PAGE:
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What are the right baby boomer market size numbers?

The numbers of our boomer lives.  So you launch your market messages with an assertion about the addressable market for a product. So one of the timeworn ways used is to start with a concept.  For example, they are going to turn 65 and are retiring -- or perhaps they are unretiring and starting businesses -- at a rate that is big, really, really, big.  So let's consider the following oddity. In 2010, boomers were going to turn 65 at the rate of 10,000 per day for the next 18 years. Then in 2014, you perhaps noticed a different phrase about boomers, including this one from AARP: They are going to turn 65 at the rate of 8,000 per day for the next 18 years. This caused me to wonder, what happened to 2000 of them?  Could they have died?  Left the country?  How many people there are in a certain age range making up an addressable market -- that should be fact, right?  Sort of.  I turned to Brent Green, an advisor to boomer marketers.

Hold on to your calculators. Says Brent: "First, we need an accurate statistic for how many Boomers are living in the U.S. today, which Matt Thornhill, founder of the Boomer Project, after much thoughtful data crunching, has assessed to be 76 million; this includes those 75,829,000  that are "born in the U.S.A." and factors in Boomer mortality to date, and Boomer immigration to date -- cohort population changes since our birth years that balance out right now (although mortality will increasingly take its toll when compared with immigration)."  Continuing, then:

Look from an annual perspective -- is this a market opportunity?  "Assuming this death/immigration balance holds true for 2014 (or those born in 1949) -- then 9,997 Boomers on average will turn 65 every day of 2014. The daily number gets even more mind numbing in 2022 when about 11,780 will turn 65 daily. The Baby Boomer generation involves nineteen, not eighteen years: 1946 through (not to) 1964, thus 6,935 days. This leads to a statistical average daily Medicare benefit qualification across nineteen years of 10,959 birthdays per day." Arguably, however, this is only a market opportunity if you can figure out what is unique, what has a resonating message with which part of this groundswell, and what they have to spend and will spend.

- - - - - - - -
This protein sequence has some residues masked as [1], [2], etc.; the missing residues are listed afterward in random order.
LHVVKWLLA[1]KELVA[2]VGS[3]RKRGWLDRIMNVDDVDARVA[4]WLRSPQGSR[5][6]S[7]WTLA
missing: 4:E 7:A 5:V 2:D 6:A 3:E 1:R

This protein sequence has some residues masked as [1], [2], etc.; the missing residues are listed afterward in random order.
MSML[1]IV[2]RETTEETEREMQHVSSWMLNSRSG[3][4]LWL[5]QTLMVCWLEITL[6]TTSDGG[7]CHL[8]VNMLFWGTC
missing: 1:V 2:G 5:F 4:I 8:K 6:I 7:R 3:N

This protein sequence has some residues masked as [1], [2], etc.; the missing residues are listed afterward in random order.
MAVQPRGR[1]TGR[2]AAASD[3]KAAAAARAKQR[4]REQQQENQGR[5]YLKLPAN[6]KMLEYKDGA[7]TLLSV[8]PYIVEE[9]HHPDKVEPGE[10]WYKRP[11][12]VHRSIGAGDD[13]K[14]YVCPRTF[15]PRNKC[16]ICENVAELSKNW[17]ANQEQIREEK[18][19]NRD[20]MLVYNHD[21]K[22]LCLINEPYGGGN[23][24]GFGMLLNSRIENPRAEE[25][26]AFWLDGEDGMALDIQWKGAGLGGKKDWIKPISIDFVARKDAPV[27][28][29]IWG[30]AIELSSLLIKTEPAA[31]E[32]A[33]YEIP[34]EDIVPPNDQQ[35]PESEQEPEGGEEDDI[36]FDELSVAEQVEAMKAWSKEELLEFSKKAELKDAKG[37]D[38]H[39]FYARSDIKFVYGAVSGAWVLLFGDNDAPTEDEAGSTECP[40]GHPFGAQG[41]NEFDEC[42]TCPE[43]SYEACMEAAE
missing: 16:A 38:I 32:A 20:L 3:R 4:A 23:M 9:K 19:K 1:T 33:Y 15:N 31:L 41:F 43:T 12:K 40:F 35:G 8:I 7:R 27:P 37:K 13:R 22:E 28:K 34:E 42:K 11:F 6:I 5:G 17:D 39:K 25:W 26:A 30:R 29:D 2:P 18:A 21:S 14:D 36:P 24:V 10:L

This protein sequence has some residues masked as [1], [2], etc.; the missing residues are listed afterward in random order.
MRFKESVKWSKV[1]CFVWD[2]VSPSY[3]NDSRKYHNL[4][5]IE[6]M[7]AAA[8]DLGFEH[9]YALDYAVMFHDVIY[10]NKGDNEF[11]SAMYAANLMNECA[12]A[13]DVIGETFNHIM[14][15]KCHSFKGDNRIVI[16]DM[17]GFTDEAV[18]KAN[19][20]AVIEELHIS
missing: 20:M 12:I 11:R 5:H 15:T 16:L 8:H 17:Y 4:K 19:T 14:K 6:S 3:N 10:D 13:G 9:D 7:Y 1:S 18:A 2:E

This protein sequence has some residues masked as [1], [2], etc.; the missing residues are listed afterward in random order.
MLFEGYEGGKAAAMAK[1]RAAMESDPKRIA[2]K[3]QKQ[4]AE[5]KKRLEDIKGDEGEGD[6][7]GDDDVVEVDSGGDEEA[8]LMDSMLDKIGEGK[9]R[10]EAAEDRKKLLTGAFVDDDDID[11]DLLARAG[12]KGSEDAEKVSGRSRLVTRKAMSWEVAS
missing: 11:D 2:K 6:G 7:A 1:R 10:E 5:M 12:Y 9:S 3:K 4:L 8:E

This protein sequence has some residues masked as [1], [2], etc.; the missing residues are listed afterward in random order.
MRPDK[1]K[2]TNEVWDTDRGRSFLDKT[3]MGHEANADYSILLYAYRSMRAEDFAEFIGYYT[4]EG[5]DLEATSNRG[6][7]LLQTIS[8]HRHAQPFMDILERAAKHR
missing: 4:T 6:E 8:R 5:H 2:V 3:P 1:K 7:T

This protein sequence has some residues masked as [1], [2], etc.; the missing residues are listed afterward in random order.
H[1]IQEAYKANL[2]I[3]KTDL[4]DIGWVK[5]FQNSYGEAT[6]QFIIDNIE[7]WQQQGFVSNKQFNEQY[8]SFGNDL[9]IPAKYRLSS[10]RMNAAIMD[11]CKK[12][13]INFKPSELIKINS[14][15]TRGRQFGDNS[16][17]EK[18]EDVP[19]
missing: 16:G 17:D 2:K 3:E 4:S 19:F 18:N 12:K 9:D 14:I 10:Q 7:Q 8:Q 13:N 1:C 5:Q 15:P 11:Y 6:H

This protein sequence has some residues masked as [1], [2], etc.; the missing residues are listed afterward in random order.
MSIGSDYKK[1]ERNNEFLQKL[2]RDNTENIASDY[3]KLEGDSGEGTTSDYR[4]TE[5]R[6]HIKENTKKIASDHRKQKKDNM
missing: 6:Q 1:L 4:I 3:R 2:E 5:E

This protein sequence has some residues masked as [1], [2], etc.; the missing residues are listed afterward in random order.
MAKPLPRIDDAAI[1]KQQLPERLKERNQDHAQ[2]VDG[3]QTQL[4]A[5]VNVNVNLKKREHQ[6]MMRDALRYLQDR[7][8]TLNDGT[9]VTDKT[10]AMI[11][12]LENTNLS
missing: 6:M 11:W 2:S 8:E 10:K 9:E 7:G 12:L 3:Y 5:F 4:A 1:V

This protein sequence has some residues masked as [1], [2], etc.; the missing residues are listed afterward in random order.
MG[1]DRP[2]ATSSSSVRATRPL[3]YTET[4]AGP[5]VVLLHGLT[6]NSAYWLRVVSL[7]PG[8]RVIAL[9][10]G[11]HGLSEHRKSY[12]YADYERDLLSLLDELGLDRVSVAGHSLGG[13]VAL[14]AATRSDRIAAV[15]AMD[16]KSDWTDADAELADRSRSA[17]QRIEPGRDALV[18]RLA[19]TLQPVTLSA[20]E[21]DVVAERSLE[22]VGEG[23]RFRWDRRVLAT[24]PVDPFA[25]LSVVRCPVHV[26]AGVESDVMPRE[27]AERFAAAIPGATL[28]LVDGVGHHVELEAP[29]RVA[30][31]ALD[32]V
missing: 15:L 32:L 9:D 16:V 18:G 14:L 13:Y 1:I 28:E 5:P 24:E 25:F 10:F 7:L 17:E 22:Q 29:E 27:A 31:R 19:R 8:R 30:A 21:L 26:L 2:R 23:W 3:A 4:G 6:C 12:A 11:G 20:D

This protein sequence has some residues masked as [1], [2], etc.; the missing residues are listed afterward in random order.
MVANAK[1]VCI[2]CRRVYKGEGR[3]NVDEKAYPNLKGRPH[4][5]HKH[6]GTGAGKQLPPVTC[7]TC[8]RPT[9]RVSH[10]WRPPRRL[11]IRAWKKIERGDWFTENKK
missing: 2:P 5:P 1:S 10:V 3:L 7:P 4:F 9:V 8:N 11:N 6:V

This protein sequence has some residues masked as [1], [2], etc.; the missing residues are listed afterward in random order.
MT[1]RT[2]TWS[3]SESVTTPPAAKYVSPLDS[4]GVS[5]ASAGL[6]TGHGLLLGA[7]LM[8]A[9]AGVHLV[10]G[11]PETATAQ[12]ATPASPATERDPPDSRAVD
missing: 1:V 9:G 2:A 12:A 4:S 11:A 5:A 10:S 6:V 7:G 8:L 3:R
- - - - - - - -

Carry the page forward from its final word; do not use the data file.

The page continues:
Boomers are seniors-to-be -- and in large waves. So as the boomers plow through boomer-hood, they will pass through crisp milestones. Discounts (multiple tiers), age-restricted communities, travel products designed for them, etc.  But here's some more -- the so-called population aged 65+ has risen to nearly 43 million -- according to the Social Security Administration, as of August, 2014 and within six years, has been projected by the AoA at 55 million. And by 2030, fourteen years from now, that number is projected to be 72 million.  Forward-thinking marketers should either move down-age (classifying the youngest boomers as, well, GenX) or up-age, trying harder to understand what the world of seniors is about to become in the Longevity Economy.

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As always, a thought-provoking piece, Laurie! Here are some more thoughts for you. The Pew Internet Project/Pew Research Center's "Generations 2010" report actually breaks the boomers into two generational cohorts: Older Boomers (1946-1954) and Younger Boomers (1955-1964). I can't seem to find the reference to this tidbit (I'll come back and post again when I find it), but a recent study I read said that one of the challenges of communities with the entire Boomer generation is that the Younger Boomers have a higher percentage of childless people (those who had children, had more children -- and a significantly higher percentage of Youngers did not have any children). Thus, this report noted that things will be even more difficult for Younger Boomers, because communities will be full with longer-living Older Boomers, and the childless Younger Boomers won't even have family to fall back on. It was sobering.


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